(2) Penacchio and Wilkins (2015) obtained ratings of the discomfort experienced when viewing images. They developed from first principles a simple algorithm that measured the extent to which the Fourier amplitude of the images approximated that of images found in nature. The algorithm accounted for more than 25% of the variance in observers’ ratings of discomfort. The algorithm was applied to the 72 samples of text and the best approximation to natural images occurred when the ratio of x-height to line spacing was small. The algorithm predicted the adjustments 14/15 observers made to the text when reading iBooks.
Prof. Fumiko Hoeft
Neurocognitive protective factors that promote resilience and compensation in individuals with dyslexia.
In the current talk, Hoeft will discuss psychological and cognitive neuroscience research on investigations of factors that promote resilience and compensation in those with dyslexia. These include linguistic, cognitive and socio-emotional factors. Hoeft will discuss research in her laboratory that has shown how they relate to their learning disabilities’ identity predict self-esteem and is mediated by their ability to regulate their emotions. She will also discuss work that shows how these individuals experience biases to or away from negative stimuli that may impede on their attention that may ultimately lead to reduced learning despite being remediated. She will discuss within the framework of Cumulative Risk and Protection Model and close with ideas on how such research can be used to promote success in individuals with dyslexia and other learning disabilities.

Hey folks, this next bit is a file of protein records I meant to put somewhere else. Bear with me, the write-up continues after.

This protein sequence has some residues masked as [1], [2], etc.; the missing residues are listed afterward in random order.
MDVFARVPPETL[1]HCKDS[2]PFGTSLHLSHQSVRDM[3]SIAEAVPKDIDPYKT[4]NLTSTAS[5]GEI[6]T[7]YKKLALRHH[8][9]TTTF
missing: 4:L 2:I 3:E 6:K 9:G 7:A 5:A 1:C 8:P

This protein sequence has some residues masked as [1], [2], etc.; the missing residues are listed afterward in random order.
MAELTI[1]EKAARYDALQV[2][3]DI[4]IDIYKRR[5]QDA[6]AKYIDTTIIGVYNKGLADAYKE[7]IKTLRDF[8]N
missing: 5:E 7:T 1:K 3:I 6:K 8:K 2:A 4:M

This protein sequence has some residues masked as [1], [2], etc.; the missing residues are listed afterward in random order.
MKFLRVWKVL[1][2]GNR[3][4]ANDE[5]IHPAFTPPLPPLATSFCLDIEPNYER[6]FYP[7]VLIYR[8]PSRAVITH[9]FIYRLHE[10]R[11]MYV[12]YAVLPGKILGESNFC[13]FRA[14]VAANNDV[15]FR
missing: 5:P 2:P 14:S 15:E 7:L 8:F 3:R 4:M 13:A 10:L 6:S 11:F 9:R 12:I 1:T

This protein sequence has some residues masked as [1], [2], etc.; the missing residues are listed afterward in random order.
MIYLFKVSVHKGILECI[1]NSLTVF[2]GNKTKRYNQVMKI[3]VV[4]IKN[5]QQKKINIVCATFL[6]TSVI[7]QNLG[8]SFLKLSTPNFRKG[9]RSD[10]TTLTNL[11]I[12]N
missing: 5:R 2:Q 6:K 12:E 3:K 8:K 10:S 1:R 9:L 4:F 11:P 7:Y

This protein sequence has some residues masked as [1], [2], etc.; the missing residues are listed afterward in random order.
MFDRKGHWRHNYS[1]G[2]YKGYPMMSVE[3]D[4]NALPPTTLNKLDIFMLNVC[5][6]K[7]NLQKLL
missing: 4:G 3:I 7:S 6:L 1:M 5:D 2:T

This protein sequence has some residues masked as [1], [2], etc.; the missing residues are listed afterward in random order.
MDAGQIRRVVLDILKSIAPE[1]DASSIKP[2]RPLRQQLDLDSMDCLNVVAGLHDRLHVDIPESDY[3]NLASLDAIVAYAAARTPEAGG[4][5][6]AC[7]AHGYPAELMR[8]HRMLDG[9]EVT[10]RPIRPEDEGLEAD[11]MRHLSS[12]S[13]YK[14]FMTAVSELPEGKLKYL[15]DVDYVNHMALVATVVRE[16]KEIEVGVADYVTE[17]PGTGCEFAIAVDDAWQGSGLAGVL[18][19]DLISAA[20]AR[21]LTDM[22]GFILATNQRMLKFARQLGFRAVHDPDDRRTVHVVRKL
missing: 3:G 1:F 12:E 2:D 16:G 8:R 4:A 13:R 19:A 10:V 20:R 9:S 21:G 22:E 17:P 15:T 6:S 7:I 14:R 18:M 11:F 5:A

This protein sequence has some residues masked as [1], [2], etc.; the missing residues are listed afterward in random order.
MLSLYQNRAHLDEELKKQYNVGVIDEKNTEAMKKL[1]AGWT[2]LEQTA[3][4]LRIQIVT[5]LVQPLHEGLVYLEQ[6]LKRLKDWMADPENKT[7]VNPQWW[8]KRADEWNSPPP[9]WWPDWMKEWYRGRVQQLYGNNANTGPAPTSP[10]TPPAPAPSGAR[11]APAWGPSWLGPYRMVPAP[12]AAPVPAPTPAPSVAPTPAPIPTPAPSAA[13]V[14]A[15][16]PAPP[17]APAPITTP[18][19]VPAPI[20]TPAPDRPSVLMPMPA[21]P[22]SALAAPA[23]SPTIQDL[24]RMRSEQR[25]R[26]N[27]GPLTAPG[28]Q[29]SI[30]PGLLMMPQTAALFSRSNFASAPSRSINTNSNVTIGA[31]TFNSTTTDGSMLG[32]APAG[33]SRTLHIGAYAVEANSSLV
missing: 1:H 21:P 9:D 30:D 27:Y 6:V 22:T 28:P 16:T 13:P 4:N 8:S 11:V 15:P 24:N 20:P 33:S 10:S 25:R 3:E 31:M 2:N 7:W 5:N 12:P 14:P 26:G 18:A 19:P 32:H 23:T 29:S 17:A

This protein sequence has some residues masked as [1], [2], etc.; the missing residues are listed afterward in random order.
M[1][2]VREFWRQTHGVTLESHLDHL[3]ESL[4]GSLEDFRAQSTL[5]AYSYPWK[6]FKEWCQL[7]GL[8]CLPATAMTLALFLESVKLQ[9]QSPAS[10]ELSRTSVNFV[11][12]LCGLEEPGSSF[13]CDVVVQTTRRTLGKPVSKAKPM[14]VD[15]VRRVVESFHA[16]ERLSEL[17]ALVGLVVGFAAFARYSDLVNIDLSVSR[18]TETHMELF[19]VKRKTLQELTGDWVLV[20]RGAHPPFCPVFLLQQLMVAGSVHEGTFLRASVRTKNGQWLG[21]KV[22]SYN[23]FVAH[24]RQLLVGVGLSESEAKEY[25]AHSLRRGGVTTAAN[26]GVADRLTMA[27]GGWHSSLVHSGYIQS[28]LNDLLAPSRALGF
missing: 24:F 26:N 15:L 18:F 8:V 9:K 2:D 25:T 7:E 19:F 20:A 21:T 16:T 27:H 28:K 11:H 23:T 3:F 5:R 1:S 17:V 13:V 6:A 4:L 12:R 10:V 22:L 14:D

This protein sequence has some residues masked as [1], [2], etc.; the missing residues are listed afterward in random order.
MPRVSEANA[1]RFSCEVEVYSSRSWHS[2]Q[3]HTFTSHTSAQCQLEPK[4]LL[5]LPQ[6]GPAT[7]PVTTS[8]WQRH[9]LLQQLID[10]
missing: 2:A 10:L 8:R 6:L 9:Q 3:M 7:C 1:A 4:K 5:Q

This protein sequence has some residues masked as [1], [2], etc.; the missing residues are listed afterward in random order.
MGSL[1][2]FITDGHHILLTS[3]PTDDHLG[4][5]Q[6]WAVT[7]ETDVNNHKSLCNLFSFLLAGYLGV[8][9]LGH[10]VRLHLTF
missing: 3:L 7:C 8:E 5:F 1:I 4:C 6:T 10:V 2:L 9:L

Reinforcing self-esteem within LD students using adapted learning strategies
Low self-esteem is a major concern for parents and teachers of LD students. The feeling of shame caused by a failure to live up to the educational expectations is part of everyday school life and the corresponding frustrations have devastating effects. To enhance school performance, Anny Cooreman has developed a set of coping strategies. She will focus on students from 8 to 14 years old. These coping strategies focus on autonomy and competency in the learning activities. These strategies have shown in clinical practice long-term positive effects on the self-esteem of many students with dyslexia, dyscalculia and ADD. These techniques can be applied in any classroom and on several levels of education.
Effective learning aims at good results according to individual’s capacity. She will discuss amongst others what it takes to make academic progress, to analyze what really makes a difference and to adjust one’s own learning path. The coach (teacher or parent) should discuss the issues along with the LD-student. By doing this repetitively during the learning process, the LD-student acquires strategies to enhance his level of competence.
Finally, Anny will discuss the important role of peer-teaching between LD-students, instructing how they can act as a coach towards each other during the classroom activities. Each one will play both roles: the trainer and the trainee.